‘Already, of the 13,174 infected workers, more than 10,275 of those workers are our members, which account for 78% of the reported numbers,’ Saphetha said. ‘This makes me further doubt the veracity of the statistics communicated by government.’
Nehawu added it will not ‘sit idly while members are infected on a daily basis. If the frontline workers are not protected, we are not going to protect the country’, Saphetha said.
- The South African Medical Association (Sama) last Wednesday pushed to remind the government that medics bore the biggest brunt of the corruption surrounding the procurement of personal protective equipment (PPE).
The association said dubious medical tenders jeopardised medical workers’ wellbeing as well as the country’s economy and reputation. ‘Over the past few weeks there have been numerous reports of alleged wrongdoing and corruption. The most recent high-profile case involves the spokesperson to the president.
‘As a professional body representing doctors, we take a strong stand against these purported abuses,’ said Dr Angelique Coetzee, chairperson of Sama.
But setting aside all the political murmur, the association said the reality of the situation was that medics were being hampered from doing their job. It suggested there was a lot of lip service in regards to dealing with alleged corruption but there was seldom any action.
Sama said: ‘As doctors we are on the front line of fighting coronavirus every day, putting our own and our family’s lives at risk every time we report for work to assist the sick. When medical equipment such as personal protective equipment (PPE) is the focus of an alleged wrongdoing, we expect immediate and urgent action.
‘Unless it is done, and seen to be done, irregularities will continue, and continue to burden an already over-stretched health sector,’ said Coetzee. The association bemoaned other scandals which have mushroomed amid the coronavirus pandemic.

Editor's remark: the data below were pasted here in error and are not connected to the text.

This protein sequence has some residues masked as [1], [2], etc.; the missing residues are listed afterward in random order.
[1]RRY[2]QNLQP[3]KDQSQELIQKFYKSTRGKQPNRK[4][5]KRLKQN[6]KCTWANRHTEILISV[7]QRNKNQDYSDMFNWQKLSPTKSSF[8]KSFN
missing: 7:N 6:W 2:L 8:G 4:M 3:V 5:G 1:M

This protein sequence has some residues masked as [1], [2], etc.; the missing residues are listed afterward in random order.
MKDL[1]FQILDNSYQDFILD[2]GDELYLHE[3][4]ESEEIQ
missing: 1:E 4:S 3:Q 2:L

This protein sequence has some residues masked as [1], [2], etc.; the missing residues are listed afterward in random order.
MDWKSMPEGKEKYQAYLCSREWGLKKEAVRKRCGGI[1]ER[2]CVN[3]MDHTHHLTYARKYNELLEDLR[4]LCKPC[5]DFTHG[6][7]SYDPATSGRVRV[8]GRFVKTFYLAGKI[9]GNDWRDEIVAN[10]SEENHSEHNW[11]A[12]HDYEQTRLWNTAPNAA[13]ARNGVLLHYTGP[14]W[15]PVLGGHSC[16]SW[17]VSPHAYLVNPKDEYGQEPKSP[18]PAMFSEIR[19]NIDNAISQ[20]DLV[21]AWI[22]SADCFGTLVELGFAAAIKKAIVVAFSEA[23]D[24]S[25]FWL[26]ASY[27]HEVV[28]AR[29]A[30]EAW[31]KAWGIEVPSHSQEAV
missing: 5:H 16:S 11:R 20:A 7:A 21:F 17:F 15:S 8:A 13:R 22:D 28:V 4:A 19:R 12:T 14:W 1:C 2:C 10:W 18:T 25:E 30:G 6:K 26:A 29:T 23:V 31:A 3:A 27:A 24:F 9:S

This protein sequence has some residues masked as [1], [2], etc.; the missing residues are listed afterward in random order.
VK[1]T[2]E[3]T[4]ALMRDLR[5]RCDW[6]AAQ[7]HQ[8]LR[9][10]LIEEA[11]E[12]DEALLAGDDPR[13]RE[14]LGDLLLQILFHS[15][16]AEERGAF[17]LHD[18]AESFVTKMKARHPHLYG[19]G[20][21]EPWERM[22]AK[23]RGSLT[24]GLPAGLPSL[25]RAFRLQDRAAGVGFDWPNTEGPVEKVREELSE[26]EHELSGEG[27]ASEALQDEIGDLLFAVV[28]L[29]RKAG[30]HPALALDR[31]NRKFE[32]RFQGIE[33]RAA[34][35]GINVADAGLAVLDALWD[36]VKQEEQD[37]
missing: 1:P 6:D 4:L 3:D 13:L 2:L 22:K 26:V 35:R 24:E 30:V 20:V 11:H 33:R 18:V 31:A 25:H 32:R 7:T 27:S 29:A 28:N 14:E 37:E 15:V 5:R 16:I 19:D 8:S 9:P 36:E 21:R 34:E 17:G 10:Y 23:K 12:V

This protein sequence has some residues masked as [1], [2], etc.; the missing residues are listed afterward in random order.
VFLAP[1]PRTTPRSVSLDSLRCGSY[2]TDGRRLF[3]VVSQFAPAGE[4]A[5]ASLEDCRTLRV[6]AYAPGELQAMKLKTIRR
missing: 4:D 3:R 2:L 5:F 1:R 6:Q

‘These include the medical scooter debacle in the Eastern Cape, where the province’s health department embarked on a failed R10m ambulance scooter project.’
The project was initially to transport patients in rural areas to clinics and hospitals in a manner that would limit the spread of Covid-19. But in an embarrassing revelation, health minister Zweli Mkhize said the scooters did not meet the basic criteria for ‘patient transport as an ambulance’.
Mkhize said the national health department was not consulted on the specifications before the procurement of the scooters.
Sama also highlighted the lack of proper equipment in other hospitals, and the alleged mushrooming of companies established solely to do business with the government during this period.
‘The list goes on and on. There is clearly no accountability in government nor apparently a political will to deal with corruption.
‘If there was, we believe, the strong message would have been supported by equally strong action which we don’t see. There are many occasions where corruption is evident yet no action is taken and we are stunned by the seemingly non-interventionist approaches to these incidents,’ Coetzee alleged.
‘The government may centralise procurement of Covid-19 personal protection equipment as a measure to curb fraud and corruption’ she added.
The association said it was concerned that the already poor health care in the country was not improving.
‘The billions of rands, which have allegedly been siphoned off of legitimate channels, has the effect that doctors and other healthcare workers are treating patients without the proper PPE, are having to work without proper equipment to diagnose patients, and the patients themselves have to suffer more in the often pitiful wards of dysfunctional hospitals,’ said Coetzee.
‘We can simply not continue like this – something has to give.’
She called on those in the medical fraternity who possessed information of corruption, fraud and other wrong doing to blow the whistle on this. She said medics should also be vocal about the difficulties they faced due to the lack of equipment.
‘We have to begin taking stock in every hospital and every clinic in our country. If there are violations of procedures, and health care workers are struggling without the necessary equipment or medicines, we urge them to report these. Without this critical on-the-ground information, our situation may never improve.’